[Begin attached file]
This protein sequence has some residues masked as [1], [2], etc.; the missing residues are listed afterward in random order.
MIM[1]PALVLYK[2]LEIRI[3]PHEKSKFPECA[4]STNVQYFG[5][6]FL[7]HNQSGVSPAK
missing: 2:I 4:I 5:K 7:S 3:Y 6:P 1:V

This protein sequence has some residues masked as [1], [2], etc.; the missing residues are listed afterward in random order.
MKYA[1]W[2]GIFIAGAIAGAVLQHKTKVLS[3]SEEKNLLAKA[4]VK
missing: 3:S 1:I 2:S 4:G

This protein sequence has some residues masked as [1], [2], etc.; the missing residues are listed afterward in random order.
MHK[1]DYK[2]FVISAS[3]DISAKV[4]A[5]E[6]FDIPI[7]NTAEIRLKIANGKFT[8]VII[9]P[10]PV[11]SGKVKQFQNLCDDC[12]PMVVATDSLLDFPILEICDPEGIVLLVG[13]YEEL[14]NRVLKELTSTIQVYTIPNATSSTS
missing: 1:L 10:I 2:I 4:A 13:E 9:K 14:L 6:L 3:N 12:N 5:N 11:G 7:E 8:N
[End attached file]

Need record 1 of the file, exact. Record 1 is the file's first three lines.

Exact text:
This protein sequence has some residues masked as [1], [2], etc.; the missing residues are listed afterward in random order.
MIM[1]PALVLYK[2]LEIRI[3]PHEKSKFPECA[4]STNVQYFG[5][6]FL[7]HNQSGVSPAK
missing: 2:I 4:I 5:K 7:S 3:Y 6:P 1:V